Energy

Mary Louise Parker, OB Peoples, Mixed Nut House, and Me

September 21, 2016 by Michael Steinberg
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By Michael Steinberg

This past summer, while perusing library shelves 3000 miles from OB, I came upon actress Mary Louise Parker’s 2015 reminiscence, Dear Mr. You, wherein she recounts relationships with some of the men in her life.

As I glanced down the table of contents, one name jumped out and set off a set off a tsunami of flashbacks.

The year was 1984, the place Ocean Beach People’s Food Co-op, aka OB Peoples or just Peoples.

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Nuclear Shutdown News – August 2016

August 31, 2016 by Michael Steinberg
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By Michael Steinberg / Black Rain Press

Nuclear Shutdown News chronicles the decline and fall of the nuclear power industry in the US and beyond, and highlights the efforts of those who are working to create a nuclear free future. Here is our August 2016 edition:

US nuclear industry reaches a new low with resale of decrepit nuke plant already scheduled to permanently shut down next year.

On July 12, Syracuse.com in upstate New York announced, “Entergy to sell FitzPatrick to Exelon in mid-August.”

The FitzPatrick nuclear plant is located in Lake Ontario near the Canadian border. It started up in late 1974, not long after Richard Nixon’s reign over the White House permanently shut down. This means the nuke plant’s one reactor has been cranking away for almost 42 years, releasing radiation into the air and water in the Great Lakes region all the while.

US nuclear reactors were designed to operate only 40 years.

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SB 32: California’s Big Bet on the Environment

August 31, 2016 by Doug Porter
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By Doug Porter

Senate Bill 32 was approved by the California legislature last week along with a companion bill (AB 197), putting the Golden State on a path to further reducing greenhouse gas emissions past the end of the decade.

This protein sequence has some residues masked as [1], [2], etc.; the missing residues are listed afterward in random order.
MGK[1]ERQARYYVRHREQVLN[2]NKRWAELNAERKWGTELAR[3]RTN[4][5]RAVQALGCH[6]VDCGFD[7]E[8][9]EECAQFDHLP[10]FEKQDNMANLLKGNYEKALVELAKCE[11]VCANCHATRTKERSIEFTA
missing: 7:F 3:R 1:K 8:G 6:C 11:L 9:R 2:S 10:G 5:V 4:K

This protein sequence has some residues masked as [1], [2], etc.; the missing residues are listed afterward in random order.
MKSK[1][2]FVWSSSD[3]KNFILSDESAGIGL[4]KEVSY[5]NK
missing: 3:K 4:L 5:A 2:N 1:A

Gov. Jerry Brown fought long and hard for the legislation mandating an additional 40 percent cut in emissions by 2030. The state is already on track to meeting the goal, set by AB 32 in 2006, to reduce its greenhouse-gas emissions back down to 1990 levels by the year 2020.

Not included in the new legislation was extending the state’s cap-and-trade program, arguably a more flexible, lower-cost policy tool to cut emissions. As things stand now, the future of the program is uncertain, as the California’s Chamber of Commerce is in court seeking to overturn the program on the basis that it needed two-thirds approval.

The Governor maintains that SB 32 and AB 197 will provide the leverage he needs to reach a deal with businesses that would prefer a market-based program like cap-and-trade over tougher mandates to cut pollution. Brown says he will put the matter of the program’s future on the 2017 ballot if he has to.

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San Diego Unified First School District in California to Call for Pension Funds to Divest from Fossil Fuels

August 29, 2016 by Source

San Diego Unified School Board meeting, July 26, 2016

By Anne Marie Tipton / SanDiego350.org

The San Diego Unified School District’s (SDUSD) Board of Education unanimously passed a resolution on July 26th calling on the California State Teachers’ Retirement System (STRS) and the California Public Employees’ Retirement System (PERS) to divest their investment portfolios of stocks in fossil fuel companies.

Recognizing the threat of global warming, the resolution also supports last year’s state legislation, SB 185, which requires PERS and STRS to divest from coal stocks. Most of SDUSD’s employees belong to these huge retirement systems.

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Gas Leak in OB Monday Night Forces Evacuations

August 23, 2016 by Staff

A gas leak discovered Monday night, caused about 200 OB residents to be evacuated from their homes.

According to the San Diego U-T:

Homes in the vicinity of Bacon and Cable streets and Santa Cruz and Del Monte avenues were expected to be evacuated throughout the night until at least 5 a.m. as crews worked to locate and repair the broken gas pipe, said San Diego Fire-Rescue Department spokesman Lee Swanson.